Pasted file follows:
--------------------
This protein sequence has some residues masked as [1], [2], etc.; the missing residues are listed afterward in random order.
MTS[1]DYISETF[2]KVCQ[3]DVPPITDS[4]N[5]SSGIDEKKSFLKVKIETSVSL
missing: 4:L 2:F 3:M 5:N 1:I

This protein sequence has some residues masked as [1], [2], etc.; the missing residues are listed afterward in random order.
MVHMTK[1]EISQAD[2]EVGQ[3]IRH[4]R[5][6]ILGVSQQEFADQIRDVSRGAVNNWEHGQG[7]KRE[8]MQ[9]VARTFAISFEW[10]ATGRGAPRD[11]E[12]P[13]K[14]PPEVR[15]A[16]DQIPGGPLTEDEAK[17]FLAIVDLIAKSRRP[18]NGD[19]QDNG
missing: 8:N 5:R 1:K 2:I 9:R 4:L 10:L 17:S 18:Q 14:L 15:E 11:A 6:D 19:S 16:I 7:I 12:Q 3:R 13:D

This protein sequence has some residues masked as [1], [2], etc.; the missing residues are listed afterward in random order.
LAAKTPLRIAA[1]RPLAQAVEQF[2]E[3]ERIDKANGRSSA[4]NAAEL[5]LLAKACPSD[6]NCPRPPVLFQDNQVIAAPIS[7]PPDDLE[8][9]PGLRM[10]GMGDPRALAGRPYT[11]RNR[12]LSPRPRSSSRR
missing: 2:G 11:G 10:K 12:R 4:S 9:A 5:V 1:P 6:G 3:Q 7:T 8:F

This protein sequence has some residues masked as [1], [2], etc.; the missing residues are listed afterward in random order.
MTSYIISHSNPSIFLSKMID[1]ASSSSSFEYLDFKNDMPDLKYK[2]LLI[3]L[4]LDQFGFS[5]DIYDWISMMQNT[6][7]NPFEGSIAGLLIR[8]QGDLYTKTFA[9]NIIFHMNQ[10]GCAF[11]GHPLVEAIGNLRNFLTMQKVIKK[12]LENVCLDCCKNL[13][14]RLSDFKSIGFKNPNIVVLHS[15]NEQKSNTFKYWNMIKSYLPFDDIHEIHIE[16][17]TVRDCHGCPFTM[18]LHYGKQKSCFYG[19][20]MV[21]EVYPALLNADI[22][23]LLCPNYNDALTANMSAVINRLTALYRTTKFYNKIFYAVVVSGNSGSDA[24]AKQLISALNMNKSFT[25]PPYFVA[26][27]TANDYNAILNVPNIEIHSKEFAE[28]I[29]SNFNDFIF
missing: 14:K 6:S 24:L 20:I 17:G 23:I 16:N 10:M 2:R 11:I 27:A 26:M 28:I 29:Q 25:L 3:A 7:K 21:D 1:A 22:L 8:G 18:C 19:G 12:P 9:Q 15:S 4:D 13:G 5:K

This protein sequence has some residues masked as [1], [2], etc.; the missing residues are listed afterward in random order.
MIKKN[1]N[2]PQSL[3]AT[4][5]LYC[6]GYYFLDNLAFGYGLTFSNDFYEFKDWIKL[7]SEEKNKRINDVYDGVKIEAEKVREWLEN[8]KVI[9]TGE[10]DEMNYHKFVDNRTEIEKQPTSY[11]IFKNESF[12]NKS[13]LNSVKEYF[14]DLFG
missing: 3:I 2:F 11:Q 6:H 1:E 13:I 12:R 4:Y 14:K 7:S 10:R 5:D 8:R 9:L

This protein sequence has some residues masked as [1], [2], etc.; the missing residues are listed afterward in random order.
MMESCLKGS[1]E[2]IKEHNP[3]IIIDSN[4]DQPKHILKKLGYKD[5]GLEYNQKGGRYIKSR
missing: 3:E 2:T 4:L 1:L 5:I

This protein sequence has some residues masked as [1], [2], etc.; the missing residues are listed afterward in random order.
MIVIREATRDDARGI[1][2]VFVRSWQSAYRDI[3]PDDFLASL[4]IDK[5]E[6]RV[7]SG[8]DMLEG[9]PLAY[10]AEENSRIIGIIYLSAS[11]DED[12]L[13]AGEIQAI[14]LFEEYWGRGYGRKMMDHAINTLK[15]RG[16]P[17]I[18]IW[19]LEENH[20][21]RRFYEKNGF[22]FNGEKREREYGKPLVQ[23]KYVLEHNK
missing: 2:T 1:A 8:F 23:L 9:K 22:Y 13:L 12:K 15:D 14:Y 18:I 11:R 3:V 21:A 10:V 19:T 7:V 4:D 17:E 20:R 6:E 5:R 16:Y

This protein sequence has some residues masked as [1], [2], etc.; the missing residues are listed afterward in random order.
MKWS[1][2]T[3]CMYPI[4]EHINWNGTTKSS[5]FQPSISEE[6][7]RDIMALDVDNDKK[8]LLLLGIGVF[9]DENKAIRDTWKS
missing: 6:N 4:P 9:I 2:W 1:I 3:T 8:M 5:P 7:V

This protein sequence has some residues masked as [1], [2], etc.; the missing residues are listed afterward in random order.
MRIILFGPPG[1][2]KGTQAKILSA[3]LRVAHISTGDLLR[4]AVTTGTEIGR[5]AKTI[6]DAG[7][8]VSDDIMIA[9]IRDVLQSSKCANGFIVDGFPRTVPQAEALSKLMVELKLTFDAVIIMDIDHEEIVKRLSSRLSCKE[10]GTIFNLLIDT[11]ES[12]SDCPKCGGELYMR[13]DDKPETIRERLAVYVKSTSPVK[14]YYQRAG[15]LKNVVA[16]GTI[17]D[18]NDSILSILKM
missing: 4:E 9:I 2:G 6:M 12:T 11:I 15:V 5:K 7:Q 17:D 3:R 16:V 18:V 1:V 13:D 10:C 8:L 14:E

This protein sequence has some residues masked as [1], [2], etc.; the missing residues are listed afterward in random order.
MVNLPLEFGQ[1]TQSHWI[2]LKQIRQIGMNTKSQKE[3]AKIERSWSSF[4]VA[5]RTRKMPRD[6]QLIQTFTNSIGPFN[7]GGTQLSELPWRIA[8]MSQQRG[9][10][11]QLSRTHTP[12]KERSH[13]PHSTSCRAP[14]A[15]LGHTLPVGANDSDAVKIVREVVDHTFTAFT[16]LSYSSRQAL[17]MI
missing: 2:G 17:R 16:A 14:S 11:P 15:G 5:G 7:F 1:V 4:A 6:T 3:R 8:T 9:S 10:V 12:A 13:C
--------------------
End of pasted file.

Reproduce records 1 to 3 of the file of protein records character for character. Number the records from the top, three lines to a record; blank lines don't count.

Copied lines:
This protein sequence has some residues masked as [1], [2], etc.; the missing residues are listed afterward in random order.
MTS[1]DYISETF[2]KVCQ[3]DVPPITDS[4]N[5]SSGIDEKKSFLKVKIETSVSL
missing: 4:L 2:F 3:M 5:N 1:I

This protein sequence has some residues masked as [1], [2], etc.; the missing residues are listed afterward in random order.
MVHMTK[1]EISQAD[2]EVGQ[3]IRH[4]R[5][6]ILGVSQQEFADQIRDVSRGAVNNWEHGQG[7]KRE[8]MQ[9]VARTFAISFEW[10]ATGRGAPRD[11]E[12]P[13]K[14]PPEVR[15]A[16]DQIPGGPLTEDEAK[17]FLAIVDLIAKSRRP[18]NGD[19]QDNG
missing: 8:N 5:R 1:K 2:I 9:R 4:L 10:L 17:S 18:Q 14:L 15:E 11:A 6:D 19:S 16:I 7:I 12:Q 3:R 13:D

This protein sequence has some residues masked as [1], [2], etc.; the missing residues are listed afterward in random order.
LAAKTPLRIAA[1]RPLAQAVEQF[2]E[3]ERIDKANGRSSA[4]NAAEL[5]LLAKACPSD[6]NCPRPPVLFQDNQVIAAPIS[7]PPDDLE[8][9]PGLRM[10]GMGDPRALAGRPYT[11]RNR[12]LSPRPRSSSRR
missing: 2:G 11:G 10:K 12:R 4:S 9:A 5:V 1:P 6:G 3:Q 7:T 8:F